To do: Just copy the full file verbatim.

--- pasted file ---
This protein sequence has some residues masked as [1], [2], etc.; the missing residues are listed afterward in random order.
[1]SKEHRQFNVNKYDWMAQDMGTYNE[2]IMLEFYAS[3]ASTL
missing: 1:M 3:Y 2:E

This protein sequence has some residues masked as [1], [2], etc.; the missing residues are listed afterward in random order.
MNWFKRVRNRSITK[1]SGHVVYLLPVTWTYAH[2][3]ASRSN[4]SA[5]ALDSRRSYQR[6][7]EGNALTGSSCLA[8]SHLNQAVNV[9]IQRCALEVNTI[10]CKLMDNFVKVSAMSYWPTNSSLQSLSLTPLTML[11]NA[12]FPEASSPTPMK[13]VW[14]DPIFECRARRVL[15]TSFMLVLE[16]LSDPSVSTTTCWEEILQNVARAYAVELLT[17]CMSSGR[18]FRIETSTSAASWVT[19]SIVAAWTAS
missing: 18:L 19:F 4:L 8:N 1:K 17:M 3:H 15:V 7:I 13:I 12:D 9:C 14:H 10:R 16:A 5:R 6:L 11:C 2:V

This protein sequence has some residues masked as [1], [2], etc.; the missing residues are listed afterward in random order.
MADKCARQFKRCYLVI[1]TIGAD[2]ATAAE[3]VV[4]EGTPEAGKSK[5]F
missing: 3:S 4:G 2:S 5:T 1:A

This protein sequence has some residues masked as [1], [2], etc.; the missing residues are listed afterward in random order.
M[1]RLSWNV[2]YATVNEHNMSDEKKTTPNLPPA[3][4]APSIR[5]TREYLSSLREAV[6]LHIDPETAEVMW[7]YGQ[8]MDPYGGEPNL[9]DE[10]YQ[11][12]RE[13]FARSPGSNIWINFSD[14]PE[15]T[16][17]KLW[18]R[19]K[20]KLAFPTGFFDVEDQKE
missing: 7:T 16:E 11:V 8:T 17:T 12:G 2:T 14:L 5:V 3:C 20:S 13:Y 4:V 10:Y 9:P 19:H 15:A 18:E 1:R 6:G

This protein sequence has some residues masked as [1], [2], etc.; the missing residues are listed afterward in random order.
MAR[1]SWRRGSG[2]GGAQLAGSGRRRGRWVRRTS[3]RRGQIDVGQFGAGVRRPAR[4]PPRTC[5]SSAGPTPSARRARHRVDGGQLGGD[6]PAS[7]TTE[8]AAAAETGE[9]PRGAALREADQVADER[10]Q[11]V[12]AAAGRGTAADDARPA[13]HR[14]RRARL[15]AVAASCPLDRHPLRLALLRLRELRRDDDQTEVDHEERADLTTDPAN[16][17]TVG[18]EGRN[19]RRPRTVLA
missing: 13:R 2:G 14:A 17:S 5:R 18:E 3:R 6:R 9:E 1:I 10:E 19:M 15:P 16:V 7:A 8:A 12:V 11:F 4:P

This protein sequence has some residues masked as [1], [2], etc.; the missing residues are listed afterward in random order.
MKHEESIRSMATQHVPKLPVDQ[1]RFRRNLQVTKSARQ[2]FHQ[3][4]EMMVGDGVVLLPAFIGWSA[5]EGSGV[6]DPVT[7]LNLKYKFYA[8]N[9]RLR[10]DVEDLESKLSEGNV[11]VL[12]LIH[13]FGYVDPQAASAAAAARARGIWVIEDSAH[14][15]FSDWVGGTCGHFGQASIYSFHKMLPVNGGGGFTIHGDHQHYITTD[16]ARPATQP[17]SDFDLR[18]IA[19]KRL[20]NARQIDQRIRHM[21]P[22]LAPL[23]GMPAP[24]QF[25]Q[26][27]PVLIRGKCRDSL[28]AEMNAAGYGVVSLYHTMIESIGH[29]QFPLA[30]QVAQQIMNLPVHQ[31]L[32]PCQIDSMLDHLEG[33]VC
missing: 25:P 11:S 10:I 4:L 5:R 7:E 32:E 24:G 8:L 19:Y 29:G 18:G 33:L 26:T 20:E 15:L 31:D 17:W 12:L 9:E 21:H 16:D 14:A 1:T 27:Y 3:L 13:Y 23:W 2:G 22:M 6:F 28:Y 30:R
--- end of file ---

This protein sequence has some residues masked as [1], [2], etc.; the missing residues are listed afterward in random order.
[1]SKEHRQFNVNKYDWMAQDMGTYNE[2]IMLEFYAS[3]ASTL
missing: 1:M 3:Y 2:E

This protein sequence has some residues masked as [1], [2], etc.; the missing residues are listed afterward in random order.
MNWFKRVRNRSITK[1]SGHVVYLLPVTWTYAH[2][3]ASRSN[4]SA[5]ALDSRRSYQR[6][7]EGNALTGSSCLA[8]SHLNQAVNV[9]IQRCALEVNTI[10]CKLMDNFVKVSAMSYWPTNSSLQSLSLTPLTML[11]NA[12]FPEASSPTPMK[13]VW[14]DPIFECRARRVL[15]TSFMLVLE[16]LSDPSVSTTTCWEEILQNVARAYAVELLT[17]CMSSGR[18]FRIETSTSAASWVT[19]SIVAAWTAS
missing: 18:L 19:F 4:L 8:N 1:K 17:M 3:H 15:V 7:I 13:I 12:D 9:C 14:H 10:R 16:A 5:R 6:L 11:C 2:V

This protein sequence has some residues masked as [1], [2], etc.; the missing residues are listed afterward in random order.
MADKCARQFKRCYLVI[1]TIGAD[2]ATAAE[3]VV[4]EGTPEAGKSK[5]F
missing: 3:S 4:G 2:S 5:T 1:A

This protein sequence has some residues masked as [1], [2], etc.; the missing residues are listed afterward in random order.
M[1]RLSWNV[2]YATVNEHNMSDEKKTTPNLPPA[3][4]APSIR[5]TREYLSSLREAV[6]LHIDPETAEVMW[7]YGQ[8]MDPYGGEPNL[9]DE[10]YQ[11][12]RE[13]FARSPGSNIWINFSD[14]PE[15]T[16][17]KLW[18]R[19]K[20]KLAFPTGFFDVEDQKE
missing: 7:T 16:E 11:V 8:T 17:T 12:G 2:T 14:L 5:V 3:C 20:S 13:Y 4:V 10:Y 9:P 19:H 15:A 18:E 1:R 6:G

This protein sequence has some residues masked as [1], [2], etc.; the missing residues are listed afterward in random order.
MAR[1]SWRRGSG[2]GGAQLAGSGRRRGRWVRRTS[3]RRGQIDVGQFGAGVRRPAR[4]PPRTC[5]SSAGPTPSARRARHRVDGGQLGGD[6]PAS[7]TTE[8]AAAAETGE[9]PRGAALREADQVADER[10]Q[11]V[12]AAAGRGTAADDARPA[13]HR[14]RRARL[15]AVAASCPLDRHPLRLALLRLRELRRDDDQTEVDHEERADLTTDPAN[16][17]TVG[18]EGRN[19]RRPRTVLA
missing: 13:R 2:G 14:A 17:S 5:R 18:E 3:R 6:R 9:E 1:I 10:E 19:M 15:P 16:V 7:A 8:A 12:V 11:F 4:P

This protein sequence has some residues masked as [1], [2], etc.; the missing residues are listed afterward in random order.
MKHEESIRSMATQHVPKLPVDQ[1]RFRRNLQVTKSARQ[2]FHQ[3][4]EMMVGDGVVLLPAFIGWSA[5]EGSGV[6]DPVT[7]LNLKYKFYA[8]N[9]RLR[10]DVEDLESKLSEGNV[11]VL[12]LIH[13]FGYVDPQAASAAAAARARGIWVIEDSAH[14][15]FSDWVGGTCGHFGQASIYSFHKMLPVNGGGGFTIHGDHQHYITTD[16]ARPATQP[17]SDFDLR[18]IA[19]KRL[20]NARQIDQRIRHM[21]P[22]LAPL[23]GMPAP[24]QF[25]Q[26][27]PVLIRGKCRDSL[28]AEMNAAGYGVVSLYHTMIESIGH[29]QFPLA[30]QVAQQIMNLPVHQ[31]L[32]PCQIDSMLDHLEG[33]VC
missing: 25:P 11:S 10:I 4:L 5:R 7:E 32:E 24:G 8:L 19:Y 29:G 18:G 33:L 26:T 20:E 15:L 31:D 17:W 12:L 9:E 21:H 16:D 14:A 1:T 27:Y 3:L 13:Y 23:W 2:G 22:M 6:F 28:Y 30:R